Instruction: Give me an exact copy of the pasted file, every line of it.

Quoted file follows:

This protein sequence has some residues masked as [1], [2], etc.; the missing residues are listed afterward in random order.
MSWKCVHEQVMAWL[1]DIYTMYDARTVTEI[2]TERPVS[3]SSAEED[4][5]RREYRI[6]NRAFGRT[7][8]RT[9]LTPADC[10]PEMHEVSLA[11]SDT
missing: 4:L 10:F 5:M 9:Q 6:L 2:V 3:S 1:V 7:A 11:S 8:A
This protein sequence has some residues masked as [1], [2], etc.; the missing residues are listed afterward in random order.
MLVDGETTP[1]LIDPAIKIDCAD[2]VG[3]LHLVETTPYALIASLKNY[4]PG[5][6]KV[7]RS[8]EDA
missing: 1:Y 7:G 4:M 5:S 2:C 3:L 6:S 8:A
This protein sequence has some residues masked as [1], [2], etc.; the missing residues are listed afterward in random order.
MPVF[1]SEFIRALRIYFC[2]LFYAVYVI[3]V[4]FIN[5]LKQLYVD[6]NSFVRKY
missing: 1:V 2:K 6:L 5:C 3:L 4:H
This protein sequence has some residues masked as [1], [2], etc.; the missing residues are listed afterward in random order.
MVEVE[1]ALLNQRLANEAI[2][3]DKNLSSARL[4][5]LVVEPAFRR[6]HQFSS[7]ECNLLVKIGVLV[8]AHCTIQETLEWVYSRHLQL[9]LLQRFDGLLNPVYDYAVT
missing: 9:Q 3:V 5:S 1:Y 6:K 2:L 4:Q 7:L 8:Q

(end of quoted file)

This protein sequence has some residues masked as [1], [2], etc.; the missing residues are listed afterward in random order.
MSWKCVHEQVMAWL[1]DIYTMYDARTVTEI[2]TERPVS[3]SSAEED[4][5]RREYRI[6]NRAFGRT[7][8]RT[9]LTPADC[10]PEMHEVSLA[11]SDT
missing: 4:L 10:F 5:M 9:Q 6:L 2:V 3:S 1:V 7:A 11:S 8:A
This protein sequence has some residues masked as [1], [2], etc.; the missing residues are listed afterward in random order.
MLVDGETTP[1]LIDPAIKIDCAD[2]VG[3]LHLVETTPYALIASLKNY[4]PG[5][6]KV[7]RS[8]EDA
missing: 1:Y 7:G 4:M 5:S 2:C 3:L 6:S 8:A
This protein sequence has some residues masked as [1], [2], etc.; the missing residues are listed afterward in random order.
MPVF[1]SEFIRALRIYFC[2]LFYAVYVI[3]V[4]FIN[5]LKQLYVD[6]NSFVRKY
missing: 1:V 2:K 6:L 5:C 3:L 4:H
This protein sequence has some residues masked as [1], [2], etc.; the missing residues are listed afterward in random order.
MVEVE[1]ALLNQRLANEAI[2][3]DKNLSSARL[4][5]LVVEPAFRR[6]HQFSS[7]ECNLLVKIGVLV[8]AHCTIQETLEWVYSRHLQL[9]LLQRFDGLLNPVYDYAVT
missing: 9:Q 3:V 5:S 1:Y 6:K 2:L 4:Q 7:L 8:Q